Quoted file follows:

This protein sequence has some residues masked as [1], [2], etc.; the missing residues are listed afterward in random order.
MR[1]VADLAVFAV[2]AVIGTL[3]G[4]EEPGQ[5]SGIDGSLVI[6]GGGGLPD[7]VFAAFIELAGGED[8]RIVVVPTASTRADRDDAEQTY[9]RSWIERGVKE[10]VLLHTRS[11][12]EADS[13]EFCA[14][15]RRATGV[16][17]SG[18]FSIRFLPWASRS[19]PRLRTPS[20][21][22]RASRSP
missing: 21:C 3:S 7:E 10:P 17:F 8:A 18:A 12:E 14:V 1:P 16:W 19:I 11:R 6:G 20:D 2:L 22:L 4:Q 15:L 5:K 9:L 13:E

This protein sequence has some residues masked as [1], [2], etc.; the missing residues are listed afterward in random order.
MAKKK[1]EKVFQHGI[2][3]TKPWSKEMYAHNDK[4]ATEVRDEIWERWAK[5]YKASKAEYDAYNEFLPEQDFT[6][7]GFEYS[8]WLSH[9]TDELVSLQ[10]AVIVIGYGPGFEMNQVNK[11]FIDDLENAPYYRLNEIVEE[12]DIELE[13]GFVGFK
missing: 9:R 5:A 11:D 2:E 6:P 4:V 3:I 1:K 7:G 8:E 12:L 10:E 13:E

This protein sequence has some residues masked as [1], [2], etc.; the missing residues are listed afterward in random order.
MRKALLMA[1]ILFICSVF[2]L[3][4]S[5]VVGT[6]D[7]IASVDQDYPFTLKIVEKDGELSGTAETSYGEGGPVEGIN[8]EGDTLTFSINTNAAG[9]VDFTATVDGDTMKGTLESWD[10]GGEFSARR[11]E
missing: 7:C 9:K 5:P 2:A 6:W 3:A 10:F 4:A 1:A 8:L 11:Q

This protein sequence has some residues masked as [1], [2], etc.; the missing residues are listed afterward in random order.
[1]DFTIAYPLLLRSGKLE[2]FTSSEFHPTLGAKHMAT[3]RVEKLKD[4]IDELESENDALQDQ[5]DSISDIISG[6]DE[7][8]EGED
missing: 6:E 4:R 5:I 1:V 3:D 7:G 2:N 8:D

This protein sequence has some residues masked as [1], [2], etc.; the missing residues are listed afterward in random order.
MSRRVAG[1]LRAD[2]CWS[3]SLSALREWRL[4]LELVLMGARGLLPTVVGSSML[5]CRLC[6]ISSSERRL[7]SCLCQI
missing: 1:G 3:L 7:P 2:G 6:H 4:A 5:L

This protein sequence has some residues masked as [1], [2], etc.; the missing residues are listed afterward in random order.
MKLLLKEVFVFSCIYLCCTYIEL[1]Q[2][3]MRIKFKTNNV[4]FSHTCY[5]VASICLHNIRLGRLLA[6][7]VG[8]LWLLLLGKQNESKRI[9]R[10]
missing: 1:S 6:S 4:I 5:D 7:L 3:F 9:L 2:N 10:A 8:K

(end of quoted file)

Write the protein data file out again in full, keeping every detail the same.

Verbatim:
This protein sequence has some residues masked as [1], [2], etc.; the missing residues are listed afterward in random order.
MR[1]VADLAVFAV[2]AVIGTL[3]G[4]EEPGQ[5]SGIDGSLVI[6]GGGGLPD[7]VFAAFIELAGGED[8]RIVVVPTASTRADRDDAEQTY[9]RSWIERGVKE[10]VLLHTRS[11][12]EADS[13]EFCA[14][15]RRATGV[16][17]SG[18]FSIRFLPWASRS[19]PRLRTPS[20][21][22]RASRSP
missing: 21:C 3:S 7:E 10:P 17:F 8:A 18:A 12:E 14:V 1:P 16:W 19:I 11:R 6:G 20:D 2:L 22:L 4:Q 15:L 5:K 9:L 13:E

This protein sequence has some residues masked as [1], [2], etc.; the missing residues are listed afterward in random order.
MAKKK[1]EKVFQHGI[2][3]TKPWSKEMYAHNDK[4]ATEVRDEIWERWAK[5]YKASKAEYDAYNEFLPEQDFT[6][7]GFEYS[8]WLSH[9]TDELVSLQ[10]AVIVIGYGPGFEMNQVNK[11]FIDDLENAPYYRLNEIVEE[12]DIELE[13]GFVGFK
missing: 9:R 5:A 11:D 2:E 6:P 4:V 3:I 1:K 7:G 8:E 12:L 10:E 13:E

This protein sequence has some residues masked as [1], [2], etc.; the missing residues are listed afterward in random order.
MRKALLMA[1]ILFICSVF[2]L[3][4]S[5]VVGT[6]D[7]IASVDQDYPFTLKIVEKDGELSGTAETSYGEGGPVEGIN[8]EGDTLTFSINTNAAG[9]VDFTATVDGDTMKGTLESWD[10]GGEFSARR[11]E
missing: 7:C 9:K 5:P 2:A 6:W 3:A 10:F 4:A 1:A 8:L 11:Q

This protein sequence has some residues masked as [1], [2], etc.; the missing residues are listed afterward in random order.
[1]DFTIAYPLLLRSGKLE[2]FTSSEFHPTLGAKHMAT[3]RVEKLKD[4]IDELESENDALQDQ[5]DSISDIISG[6]DE[7][8]EGED
missing: 6:E 4:R 5:I 1:V 3:D 7:G 2:N 8:D

This protein sequence has some residues masked as [1], [2], etc.; the missing residues are listed afterward in random order.
MSRRVAG[1]LRAD[2]CWS[3]SLSALREWRL[4]LELVLMGARGLLPTVVGSSML[5]CRLC[6]ISSSERRL[7]SCLCQI
missing: 1:G 3:L 7:P 2:G 6:H 4:A 5:L

This protein sequence has some residues masked as [1], [2], etc.; the missing residues are listed afterward in random order.
MKLLLKEVFVFSCIYLCCTYIEL[1]Q[2][3]MRIKFKTNNV[4]FSHTCY[5]VASICLHNIRLGRLLA[6][7]VG[8]LWLLLLGKQNESKRI[9]R[10]
missing: 1:S 6:S 4:I 5:D 7:L 3:F 9:L 2:N 10:A 8:K